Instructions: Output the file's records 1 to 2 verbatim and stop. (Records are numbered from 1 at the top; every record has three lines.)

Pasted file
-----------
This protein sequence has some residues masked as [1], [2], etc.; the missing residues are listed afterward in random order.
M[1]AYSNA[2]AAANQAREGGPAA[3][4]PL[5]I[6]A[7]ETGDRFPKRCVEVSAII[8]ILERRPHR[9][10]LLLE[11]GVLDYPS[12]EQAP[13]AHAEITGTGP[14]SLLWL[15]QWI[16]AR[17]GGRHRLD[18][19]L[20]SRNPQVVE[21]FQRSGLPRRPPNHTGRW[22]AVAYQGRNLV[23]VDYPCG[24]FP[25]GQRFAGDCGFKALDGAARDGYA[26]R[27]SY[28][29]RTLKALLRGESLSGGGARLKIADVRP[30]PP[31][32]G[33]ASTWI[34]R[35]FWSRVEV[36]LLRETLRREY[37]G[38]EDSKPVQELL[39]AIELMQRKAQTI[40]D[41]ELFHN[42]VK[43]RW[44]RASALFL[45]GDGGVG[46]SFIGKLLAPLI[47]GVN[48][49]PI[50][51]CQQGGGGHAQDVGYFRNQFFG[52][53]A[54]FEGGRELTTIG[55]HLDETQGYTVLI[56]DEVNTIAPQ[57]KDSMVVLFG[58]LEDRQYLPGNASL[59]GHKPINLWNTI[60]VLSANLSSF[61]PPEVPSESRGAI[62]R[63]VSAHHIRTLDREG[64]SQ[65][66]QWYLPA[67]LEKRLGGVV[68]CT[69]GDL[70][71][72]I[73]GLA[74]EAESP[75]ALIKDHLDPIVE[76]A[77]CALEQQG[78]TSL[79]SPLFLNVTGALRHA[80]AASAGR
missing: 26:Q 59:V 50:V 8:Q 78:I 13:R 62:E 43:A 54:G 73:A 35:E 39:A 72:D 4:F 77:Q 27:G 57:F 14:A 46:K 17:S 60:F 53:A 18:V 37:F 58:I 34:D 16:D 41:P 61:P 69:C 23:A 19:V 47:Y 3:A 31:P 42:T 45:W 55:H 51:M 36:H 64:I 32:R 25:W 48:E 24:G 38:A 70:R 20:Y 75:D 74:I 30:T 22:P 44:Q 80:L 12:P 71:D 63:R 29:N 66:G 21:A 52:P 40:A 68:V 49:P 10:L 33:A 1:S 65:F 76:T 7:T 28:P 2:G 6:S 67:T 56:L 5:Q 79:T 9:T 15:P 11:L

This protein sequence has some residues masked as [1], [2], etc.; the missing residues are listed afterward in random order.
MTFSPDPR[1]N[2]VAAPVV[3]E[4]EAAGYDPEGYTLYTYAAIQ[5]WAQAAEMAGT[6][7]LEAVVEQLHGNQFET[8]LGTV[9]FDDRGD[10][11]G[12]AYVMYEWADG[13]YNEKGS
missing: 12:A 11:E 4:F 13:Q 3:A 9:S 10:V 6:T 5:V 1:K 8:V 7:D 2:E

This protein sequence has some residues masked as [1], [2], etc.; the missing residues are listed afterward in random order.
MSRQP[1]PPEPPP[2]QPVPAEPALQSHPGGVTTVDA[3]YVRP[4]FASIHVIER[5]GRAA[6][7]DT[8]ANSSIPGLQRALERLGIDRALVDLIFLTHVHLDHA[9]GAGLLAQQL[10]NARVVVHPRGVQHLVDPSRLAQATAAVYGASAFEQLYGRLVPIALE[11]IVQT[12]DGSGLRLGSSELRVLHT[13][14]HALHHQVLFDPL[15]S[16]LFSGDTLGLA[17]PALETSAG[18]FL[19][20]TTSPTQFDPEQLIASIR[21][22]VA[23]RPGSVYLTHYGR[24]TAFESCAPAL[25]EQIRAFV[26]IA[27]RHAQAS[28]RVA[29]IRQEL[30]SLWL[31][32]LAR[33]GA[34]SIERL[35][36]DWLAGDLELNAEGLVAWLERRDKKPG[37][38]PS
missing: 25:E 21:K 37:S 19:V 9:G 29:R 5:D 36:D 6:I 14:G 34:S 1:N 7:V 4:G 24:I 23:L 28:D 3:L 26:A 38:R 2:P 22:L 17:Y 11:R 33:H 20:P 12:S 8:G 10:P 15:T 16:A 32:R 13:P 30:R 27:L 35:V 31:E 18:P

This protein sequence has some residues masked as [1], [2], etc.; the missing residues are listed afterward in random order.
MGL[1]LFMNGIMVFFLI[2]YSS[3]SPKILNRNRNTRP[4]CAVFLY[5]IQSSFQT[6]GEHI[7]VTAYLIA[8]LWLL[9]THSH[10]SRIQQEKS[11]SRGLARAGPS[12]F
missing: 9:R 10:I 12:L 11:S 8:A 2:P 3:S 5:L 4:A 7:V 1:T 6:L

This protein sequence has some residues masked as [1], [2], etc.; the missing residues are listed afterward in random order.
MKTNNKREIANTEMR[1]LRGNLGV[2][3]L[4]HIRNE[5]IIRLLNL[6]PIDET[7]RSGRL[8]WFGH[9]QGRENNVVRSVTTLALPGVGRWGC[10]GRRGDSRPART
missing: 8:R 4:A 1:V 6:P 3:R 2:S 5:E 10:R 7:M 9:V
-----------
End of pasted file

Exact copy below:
This protein sequence has some residues masked as [1], [2], etc.; the missing residues are listed afterward in random order.
M[1]AYSNA[2]AAANQAREGGPAA[3][4]PL[5]I[6]A[7]ETGDRFPKRCVEVSAII[8]ILERRPHR[9][10]LLLE[11]GVLDYPS[12]EQAP[13]AHAEITGTGP[14]SLLWL[15]QWI[16]AR[17]GGRHRLD[18][19]L[20]SRNPQVVE[21]FQRSGLPRRPPNHTGRW[22]AVAYQGRNLV[23]VDYPCG[24]FP[25]GQRFAGDCGFKALDGAARDGYA[26]R[27]SY[28][29]RTLKALLRGESLSGGGARLKIADVRP[30]PP[31][32]G[33]ASTWI[34]R[35]FWSRVEV[36]LLRETLRREY[37]G[38]EDSKPVQELL[39]AIELMQRKAQTI[40]D[41]ELFHN[42]VK[43]RW[44]RASALFL[45]GDGGVG[46]SFIGKLLAPLI[47]GVN[48][49]PI[50][51]CQQGGGGHAQDVGYFRNQFFG[52][53]A[54]FEGGRELTTIG[55]HLDETQGYTVLI[56]DEVNTIAPQ[57]KDSMVVLFG[58]LEDRQYLPGNASL[59]GHKPINLWNTI[60]VLSANLSSF[61]PPEVPSESRGAI[62]R[63]VSAHHIRTLDREG[64]SQ[65][66]QWYLPA[67]LEKRLGGVV[68]CT[69]GDL[70][71][72]I[73]GLA[74]EAESP[75]ALIKDHLDPIVE[76]A[77]CALEQQG[78]TSL[79]SPLFLNVTGALRHA[80]AASAGR
missing: 26:Q 59:V 50:V 8:Q 78:I 13:R 62:E 43:A 54:G 73:A 35:E 39:A 72:D 4:F 77:Q 27:G 57:F 14:A 46:K 17:S 60:F 53:A 18:V 37:F 58:I 34:D 16:D 41:P 61:P 69:C 23:A 19:V 47:Y 3:A 31:P 42:T 45:W 55:H 51:M 36:H 64:I 32:R 25:W 48:E 24:G 38:A 70:R 20:Y 75:D 74:I 30:T 22:P 44:Q 80:L 12:P 71:D 63:R 29:N 66:G 21:A 52:P 40:A 68:V 49:P 10:L 33:A 1:S 65:F 76:T 7:T 28:P 2:G 6:S 67:T 56:L 5:Q 79:T 9:T 15:P 11:L

This protein sequence has some residues masked as [1], [2], etc.; the missing residues are listed afterward in random order.
MTFSPDPR[1]N[2]VAAPVV[3]E[4]EAAGYDPEGYTLYTYAAIQ[5]WAQAAEMAGT[6][7]LEAVVEQLHGNQFET[8]LGTV[9]FDDRGD[10][11]G[12]AYVMYEWADG[13]YNEKGS
missing: 12:A 11:E 4:F 13:Q 3:A 9:S 10:V 6:T 5:V 1:K 8:V 7:D 2:E